by David Reutter
A Colorado federal district court held that deaf prisoners and prisoners in contact with deaf persons alleged sufficient facts to survive dismissal of the Americans with Disabilities Act claim. The court said the prison’s archaic, faulty communication system for hearing impaired prisoners failed to accommodate their disability.
Plaintiffs Cathy Begano, Kandyce Vessey, and Jennifer Saugause are all deaf prisoners at Denver Women’s Correctional Facility (DWCF) who use American Sign Language (ASL) to communicate. Bionca Rogers is not deaf, but her deaf parents also communicate with ASL. The plaintiffs requested the use of a videophone to call family and friends. DWCF refused the request, replying that deaf prisoners are provided a teletypewriter (TTY) for phone privileges. Yet for this equipment to work, both parties must have functioning TTYs. None of the plaintiffs’ families or friends owned one, and the one at DWCP repeatedly malfunctioned. In addition, Roger’s TTY access was revoked because she was not deaf.
The plaintiffs filed suit seeking injunctive relief and compensatory damages. The defendants filed a motion to dismiss, claiming Rogers lacked standing, that Begano, Vessy, and Saugause failed to state a claim upon which relief could be granted, and that regulations related to reasonable peniological interests. The defendants also filed a motion to stay injunctive relief.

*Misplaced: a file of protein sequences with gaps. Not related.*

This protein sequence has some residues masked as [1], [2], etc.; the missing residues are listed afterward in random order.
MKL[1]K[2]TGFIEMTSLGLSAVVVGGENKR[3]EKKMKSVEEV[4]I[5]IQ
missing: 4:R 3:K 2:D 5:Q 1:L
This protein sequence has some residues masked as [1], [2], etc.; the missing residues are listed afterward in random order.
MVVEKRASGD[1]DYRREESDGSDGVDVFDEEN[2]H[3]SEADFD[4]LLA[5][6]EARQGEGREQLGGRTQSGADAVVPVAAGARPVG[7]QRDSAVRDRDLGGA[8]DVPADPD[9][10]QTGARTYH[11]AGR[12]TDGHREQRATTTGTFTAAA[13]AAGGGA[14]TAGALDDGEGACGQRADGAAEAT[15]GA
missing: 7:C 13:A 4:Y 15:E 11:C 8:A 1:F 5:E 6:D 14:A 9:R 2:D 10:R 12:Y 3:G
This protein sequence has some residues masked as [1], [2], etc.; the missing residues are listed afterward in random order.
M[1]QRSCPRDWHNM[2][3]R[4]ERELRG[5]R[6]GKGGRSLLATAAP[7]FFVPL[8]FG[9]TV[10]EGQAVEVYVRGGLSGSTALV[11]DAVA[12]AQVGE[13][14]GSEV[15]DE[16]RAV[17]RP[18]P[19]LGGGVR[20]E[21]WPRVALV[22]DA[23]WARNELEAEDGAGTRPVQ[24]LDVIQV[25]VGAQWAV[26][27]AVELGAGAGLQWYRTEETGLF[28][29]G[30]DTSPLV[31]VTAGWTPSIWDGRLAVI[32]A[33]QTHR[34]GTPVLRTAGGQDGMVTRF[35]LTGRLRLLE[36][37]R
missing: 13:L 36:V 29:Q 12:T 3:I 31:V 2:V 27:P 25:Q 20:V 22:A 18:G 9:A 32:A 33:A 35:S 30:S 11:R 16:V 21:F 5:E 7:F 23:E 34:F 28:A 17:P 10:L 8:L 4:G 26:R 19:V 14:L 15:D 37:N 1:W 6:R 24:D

The court held that for standing to exist for a non-disabled person, that party must demonstrate that she or he has suffered an injury due to a disability discrimination traceable to the defendant and that a favorable decision would redress that injury. Rogers was deprived of the ability to effectively communicate with her deaf parents due to the defendant’s refusal to allow videophones, and injunctive relief would rectify that injury; therefore, she had standing.
As to the second argument, the court held that plaintiffs alleged sufficient claim on which relief could be granted when they stated the TTY system in the SWCF was insufficient to supply the same meaningful communication with families as those without hearing disabilities. The defendants argued that they need only provide adequate accommodations, not the best possible. The court stated it need not determine the quality of accommodations, only if meaningful assentation was made. The threshold was crossed with plaintiffs alleging their families and friends did not own the requisite TTY for communication, and the one at DWCF malfunctioned.
Lastly, the court held that prison officials may restrict a prisoner’s First Amendment rights if reasonably related to penological interests. That other Colorado jails were able to use videophones suggested that DWCF could implement the same without impacting security concerns. In addition, DWCP never once stated which security concerns would be affected. The matter, therefore, could not be related to reasonable penological interests.
The court denied defendants’ motion to dismiss, stating plaintiffs had sufficiency and standing, and denied defendants’ motion to stay injunction as moot.
See: Rogers, Begano, Vessey, Saugause v. Colorado Department of Corrections F.3d 2017.
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Related legal case
: Rogers, Begano, Vessey, Saugause v. Colorado Department of Corrections